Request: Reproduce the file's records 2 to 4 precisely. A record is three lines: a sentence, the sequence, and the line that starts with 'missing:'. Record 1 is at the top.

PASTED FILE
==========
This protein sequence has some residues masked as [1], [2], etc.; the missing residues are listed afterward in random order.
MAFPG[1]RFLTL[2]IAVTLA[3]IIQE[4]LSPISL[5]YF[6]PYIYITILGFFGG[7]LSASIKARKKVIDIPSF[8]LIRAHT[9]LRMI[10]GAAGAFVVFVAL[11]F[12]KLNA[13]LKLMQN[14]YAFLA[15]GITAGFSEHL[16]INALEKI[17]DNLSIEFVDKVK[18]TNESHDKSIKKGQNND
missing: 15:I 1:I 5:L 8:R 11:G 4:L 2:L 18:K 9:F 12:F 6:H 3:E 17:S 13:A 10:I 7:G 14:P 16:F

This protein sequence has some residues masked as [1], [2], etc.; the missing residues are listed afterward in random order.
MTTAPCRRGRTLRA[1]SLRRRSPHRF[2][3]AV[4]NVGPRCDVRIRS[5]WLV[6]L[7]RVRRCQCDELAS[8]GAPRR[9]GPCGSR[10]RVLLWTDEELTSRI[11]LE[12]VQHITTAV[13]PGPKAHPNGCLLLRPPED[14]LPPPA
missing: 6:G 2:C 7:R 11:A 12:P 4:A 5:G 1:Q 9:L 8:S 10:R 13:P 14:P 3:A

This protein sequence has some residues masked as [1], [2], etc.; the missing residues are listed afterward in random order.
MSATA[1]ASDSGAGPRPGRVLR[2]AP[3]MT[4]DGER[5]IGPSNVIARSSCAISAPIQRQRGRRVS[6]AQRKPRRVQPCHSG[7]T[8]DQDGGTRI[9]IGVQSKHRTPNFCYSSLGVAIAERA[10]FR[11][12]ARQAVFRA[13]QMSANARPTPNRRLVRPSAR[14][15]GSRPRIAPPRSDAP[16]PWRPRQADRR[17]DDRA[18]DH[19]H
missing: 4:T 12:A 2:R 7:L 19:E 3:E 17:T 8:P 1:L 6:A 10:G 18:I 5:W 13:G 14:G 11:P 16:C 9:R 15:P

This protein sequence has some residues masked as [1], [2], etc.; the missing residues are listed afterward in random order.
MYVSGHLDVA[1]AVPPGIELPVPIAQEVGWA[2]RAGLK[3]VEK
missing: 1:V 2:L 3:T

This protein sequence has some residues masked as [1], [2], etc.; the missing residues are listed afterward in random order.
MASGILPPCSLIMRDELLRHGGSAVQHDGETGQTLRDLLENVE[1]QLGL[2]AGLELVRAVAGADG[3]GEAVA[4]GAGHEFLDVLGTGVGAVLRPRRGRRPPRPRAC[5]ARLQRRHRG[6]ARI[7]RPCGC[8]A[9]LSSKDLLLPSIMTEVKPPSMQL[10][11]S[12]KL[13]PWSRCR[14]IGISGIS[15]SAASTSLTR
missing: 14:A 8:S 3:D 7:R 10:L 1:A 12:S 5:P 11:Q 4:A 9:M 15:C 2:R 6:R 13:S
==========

This protein sequence has some residues masked as [1], [2], etc.; the missing residues are listed afterward in random order.
MTTAPCRRGRTLRA[1]SLRRRSPHRF[2][3]AV[4]NVGPRCDVRIRS[5]WLV[6]L[7]RVRRCQCDELAS[8]GAPRR[9]GPCGSR[10]RVLLWTDEELTSRI[11]LE[12]VQHITTAV[13]PGPKAHPNGCLLLRPPED[14]LPPPA
missing: 6:G 2:C 7:R 11:A 12:P 4:A 5:G 1:Q 9:L 8:S 10:R 13:P 14:P 3:A

This protein sequence has some residues masked as [1], [2], etc.; the missing residues are listed afterward in random order.
MSATA[1]ASDSGAGPRPGRVLR[2]AP[3]MT[4]DGER[5]IGPSNVIARSSCAISAPIQRQRGRRVS[6]AQRKPRRVQPCHSG[7]T[8]DQDGGTRI[9]IGVQSKHRTPNFCYSSLGVAIAERA[10]FR[11][12]ARQAVFRA[13]QMSANARPTPNRRLVRPSAR[14][15]GSRPRIAPPRSDAP[16]PWRPRQADRR[17]DDRA[18]DH[19]H
missing: 4:T 12:A 2:R 7:L 19:E 3:E 17:T 8:P 1:L 6:A 10:G 18:I 5:W 13:G 14:G 11:P 16:C 9:R 15:P

This protein sequence has some residues masked as [1], [2], etc.; the missing residues are listed afterward in random order.
MYVSGHLDVA[1]AVPPGIELPVPIAQEVGWA[2]RAGLK[3]VEK
missing: 1:V 2:L 3:T